Endangered Species Day 2015

Endangered Species Day 2015

Posted by Sam Hopkins on 15th May 2015

Did you know that today, May 15th, was designated as 'Endangered Species Day'? With an emphasis to make known the plight of many at-risk and critically endangered species of flora and fauna, the day is integral in showing us how we can alter our behaviour in order to help to protect and save these species from extinction.

Sadly, extinction is a natural phenomenon that occurs at a natural "background" rate of between one to five species every year. But despite conservation efforts, scientists estimate species are disappearing between 1,000 to 10,000 times the natural rate – with dozens of animal and plant species going extinct every day.

A decade after 'Endangered Species Day' was first launched; conservationists are calling for more to be done to protect threatened species. Over 40% of the world's species are estimated to be at risk of extinction, primarily from human activities driving habitat loss, introduction of exotic species and, as many argue, global warming.

Many of our projects at The Great Projects strive to counteract these terrifying statistics and help to increase numbers of a wide range of endangered animals. Below is a list of five critically endangered species which you can work towards rehabilitating with The Great Projects:

Orangutans - As one of our closest relatives, the orangutan (or 'man of the forest' as they are otherwise known) is one of the planet's most distinctive, iconic and beloved species of animal. Native to Indonesia and Malaysia, orangutans are currently only found deep within the rainforests of Borneo and Sumatra. The most arboreal of the great apes, there are sadly now thought to be less than 6,600 orangutans left within the island of Sumatra, and less than 54,000 in Malaysian Borneo. Currently, there are eight fantastic projects which are designed to help these magnificent apes, and volunteers are essential in accomplishing the overall goal of increasing numbers across both regions.


Mountain Gorillas - Similarly, in the stunning destination of Uganda, often referred to as the 'Pearl of Africa', another of the planet's most iconic species of primates resides: the critically endangered Mountain Gorilla. Sadly, only 880 individuals of this magnificent species are thought to remain; all within the foothills of the imposing and mystical Virunga Mountain Range. Volunteers on the award-winning 'Great Gorilla Project' are not only able to get up, close and personal with these magnificent apes in the jungle-clad hills of Bwindi Impenetrable National Park, but they are also able to contribute to vital gorilla conservation initiatives in local communities.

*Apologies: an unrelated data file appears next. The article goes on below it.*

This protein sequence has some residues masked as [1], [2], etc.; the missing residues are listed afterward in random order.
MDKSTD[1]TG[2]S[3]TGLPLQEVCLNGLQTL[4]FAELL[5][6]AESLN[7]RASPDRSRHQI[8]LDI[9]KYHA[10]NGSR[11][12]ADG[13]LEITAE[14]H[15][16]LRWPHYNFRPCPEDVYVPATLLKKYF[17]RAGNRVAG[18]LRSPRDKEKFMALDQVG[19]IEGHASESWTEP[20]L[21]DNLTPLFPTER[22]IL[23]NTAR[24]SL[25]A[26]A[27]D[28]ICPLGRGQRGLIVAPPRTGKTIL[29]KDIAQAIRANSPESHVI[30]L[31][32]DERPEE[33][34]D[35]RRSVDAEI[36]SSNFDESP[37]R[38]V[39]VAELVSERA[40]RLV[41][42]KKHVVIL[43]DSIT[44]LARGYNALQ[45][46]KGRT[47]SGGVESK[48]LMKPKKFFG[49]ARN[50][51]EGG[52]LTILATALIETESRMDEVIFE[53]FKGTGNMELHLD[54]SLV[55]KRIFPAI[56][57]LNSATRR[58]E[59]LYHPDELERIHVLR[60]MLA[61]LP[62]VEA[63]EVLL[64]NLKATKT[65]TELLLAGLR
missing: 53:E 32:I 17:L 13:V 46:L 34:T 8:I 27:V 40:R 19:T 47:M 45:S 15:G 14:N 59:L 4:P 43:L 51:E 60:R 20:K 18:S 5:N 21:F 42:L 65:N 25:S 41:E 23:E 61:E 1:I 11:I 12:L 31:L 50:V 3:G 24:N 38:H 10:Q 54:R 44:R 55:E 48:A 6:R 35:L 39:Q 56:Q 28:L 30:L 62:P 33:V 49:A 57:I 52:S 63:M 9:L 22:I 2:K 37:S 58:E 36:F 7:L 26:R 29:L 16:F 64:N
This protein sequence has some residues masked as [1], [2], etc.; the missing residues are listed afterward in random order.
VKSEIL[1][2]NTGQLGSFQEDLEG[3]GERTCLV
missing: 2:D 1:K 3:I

Bengal Tiger - Shockingly, there are thought to be only 3,000 of these majestic predators left in the wild today, with populations completely decimated from the 100,000+ they were around a century ago. With habitat loss, human-tiger conflict and poaching for tiger parts a constant threat to these regal cats, experts argue that they run the risk of extinction within the next twenty years. This is a shocking statistic and something that responsible travel companies like us are trying to help counteract with conservation projects like the 'Great Tiger Project.'

Black and White Rhino - Perhaps one of Africa's most iconic creatures, the rhino (both of the black and white variety) is a must on any wildlife watchers tick list. Sadly however, these magnificent animals are becoming increasingly endangered. With white rhino populations only numbering 20,000 and black rhino numbers at an all-time low of around 5,000 - the issue is becoming critical.

In 2013, a record 1,004 rhinos were illegally poached in South Africa. Sadly, another 800+ were killed in 2014, and the number is still looking to drastically increase this year. The situation has reached crisis point, and it's clear that something needs to be done before it is too late. Many of our African based projects offer volunteers the chance to help assist in integral rhino conservation. To find out more, please click here.

Hawksbill Turtle - The critically endangered hawksbill turtle is a stark contrast to most other turtle varieties in terms of appearance. At only a maximum of 70 kilograms in weight, the hawksbills are much smaller than their counterparts. Renowned for their beautiful shells, sadly these turtles are becoming increasingly endangered due to poachers killing and trading them for their 'tortoise-shell' carapaces – utilised for hairbrushes and other such items. Get the chance to help in integral hawksbill turtle conservation at one of our most established projects: 'The Great Turtle Project.'

If you would like to find out more about working with any of the endangered species above and more, please don't hesitate to contact us via our website or via our email ([email protected]).


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